Judges of The Folio Prize 2015 have announced the eight titles on the much anticipated shortlist:
'10:04' by Ben Lerner (Granta)
'All My Puny Sorrows' by Miriam Toews (Faber)
'Dept. of Speculation' by Jenny Offill (Granta)
'Dust' by Yvonne Adhiambo Owuor (Granta)
'Family Life' by Akhil Sharma (Faber)
'How to Be Both' by Ali Smith (Hamish Hamilton)
'Nora Webster' by Colm Tóibín (Viking)
'Outline' by Rachel Cusk (Faber)
Sponsored by The Folio Society, celebrated publisher of beautiful editions of the world’s greatest books, the prize recognises the best English-language fiction from around the world, regardless of form, genre or the author’s country of origin. Rich and varied, with writers originating from North America, the UK, Ireland, Kenya and India, the shortlist comprises a wide range of international voices. Familiar prize-winning names - Ali Smith and Colm Tóibín - are joined by critically-acclaimed newer voices such as Ben Lerner and Yvonne Adhiambo Owuor.
Independent publishers make a strong showing, with Faber and Granta representing three titles each, while the world's largest English language publisher, Penguin Random House, represents the remaining two places on the list. A number of these books are explicitly engaged with the process of writing itself, with each in its own way triumphantly affirming the unique role storytelling plays in making sense of our complex world.
Shortlisted authors are now in the running for the £40,000 overall prize, which will be awarded at a special ceremony at the St. Pancras Renaissance Hotel on Monday 23 March.
For over 65 years The Folio Society has been publishing beautiful illustrated editions of the world's greatest books. With specially commissioned illustrations, many editions are further enhanced with introductions written by leading figures in their fields: novelists, journalists, academics, scientists and artists. There are hundreds of Folio Society editions currently in print covering fiction, biography, history, science, philosophy, children's literature, humour, myths and legends and more. Exceptional in content and craftsmanship and maintaining the very highest standards of fine book production, Folio Society editions are created to last for generations. Folio Society titles can be bought from www.foliosociety.com, by telephone on 0207 400 4200, by visiting The Folio Society Bookshop, 44 Eagle Street, London, WC1R 4FS, or from selected retail partners.
by Rana Asfour
Qúnzi for skirt
kùzi for trousers
wàzi for socks
George Saunders was last night announced as the winner of The Folio Prize 2014 for Tenth of December, published by Bloomsbury.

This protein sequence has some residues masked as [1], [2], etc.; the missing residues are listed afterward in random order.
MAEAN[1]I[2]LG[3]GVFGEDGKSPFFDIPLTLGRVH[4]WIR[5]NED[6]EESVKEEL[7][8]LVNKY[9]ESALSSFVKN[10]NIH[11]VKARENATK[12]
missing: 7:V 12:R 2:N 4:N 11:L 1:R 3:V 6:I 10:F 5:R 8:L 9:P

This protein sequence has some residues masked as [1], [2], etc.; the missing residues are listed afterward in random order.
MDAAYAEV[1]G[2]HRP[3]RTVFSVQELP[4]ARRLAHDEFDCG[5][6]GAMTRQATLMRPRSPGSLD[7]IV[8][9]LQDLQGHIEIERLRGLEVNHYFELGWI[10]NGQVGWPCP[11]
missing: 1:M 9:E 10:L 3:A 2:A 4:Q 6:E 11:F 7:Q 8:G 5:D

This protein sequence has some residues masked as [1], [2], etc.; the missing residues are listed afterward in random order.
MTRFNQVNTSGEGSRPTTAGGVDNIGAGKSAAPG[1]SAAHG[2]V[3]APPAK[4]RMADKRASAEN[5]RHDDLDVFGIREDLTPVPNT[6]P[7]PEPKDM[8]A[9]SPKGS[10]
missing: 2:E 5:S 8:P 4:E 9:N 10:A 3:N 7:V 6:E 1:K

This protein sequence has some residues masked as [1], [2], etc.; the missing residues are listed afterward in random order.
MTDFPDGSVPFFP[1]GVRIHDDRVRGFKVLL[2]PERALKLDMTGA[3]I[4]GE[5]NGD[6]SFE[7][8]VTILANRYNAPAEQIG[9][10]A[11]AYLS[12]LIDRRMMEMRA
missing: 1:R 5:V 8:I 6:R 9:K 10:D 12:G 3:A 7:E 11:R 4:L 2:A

MacArthur Fellowship winner George Saunders is an award-winning writer of short stories, essays, novellas and children’s books. Selected from a ‘hugely impressive shortlist’ (David Sexton, Evening Standard) Tenth of December is a dazzling and disturbing collection of short stories that illuminate human experience and explore figures lost in a labyrinth of troubling preoccupations.
The Folio Prize 2014, worth £40,000, aims to recognise and celebrate the best English-language fiction from around the world, published in the UK during a given year, regardless of form, genre or the author’s country of origin. It is the first major English-language book prize open to writers from all over the world. This is the inaugural year. The Folio Prize is sponsored by The Folio Society, the celebrated publisher of beautiful editions of the world’s greatest books. (Source: thefolioprize.com)
I received a request to read/review 'Beyond Belief' by Helen Smith around Christmas holidays last year. As of January 28th the book has become available in paperback, audio and ebook editions and I am happy to write in that this latest addition to the Emily Castles Mystery series, is just as light-hearted and engaging as ever.
This time, Emily Castles lands a gig with the Royal Society for the Exploration of Science and Culture to attend their annual conference being held in Torquay entitled 'Belief and Beyond'. The society will have for the first time in its history, extended the invitation to mediums, hypnotists and psychics. Emily's mission? Hired by the society's current president Gerald Ayode, she is there to investigate the possible threat to the conference's main attraction and 'super star' Edmund Zenon who is offering a £50,000 reward to anyone who can prove the existence of the paranormal. A well-known rationalist, he is not only a TV celebrity hoping to plug his book at the conference but his tour is aptly entitled 'Don't Believe the Hype'. Quite an inflammatory title at a conference that specialises in nothing but the paranormal.
The setting for the novel is The Seaview Hotel in Torquay aptly named for its location. It is in the waters of Torquay that Zenon has promised his audience, who are gathering in this seaside village from near and far, the most amazing gig on Earth: he will walk on water. And so enter a wide range of amusing (the colonel) and the not so amusing (Madame Nova) and even sinister characters who are all hoping to witness the moment Zenon delivers on his promise.
By now readers of Helen Smith will be expecting a diverse list of eccentric characters and she does not fail to deliver. There is never a dull moment as the characters battle each other for attention. There is murder, fortune-telling, a prophecy, and a very memorable baptism scene. And, of course, there is philosophy professor, Dr. Muriel Crowther, who is like the 'Watson' to our female 'Sherlock'.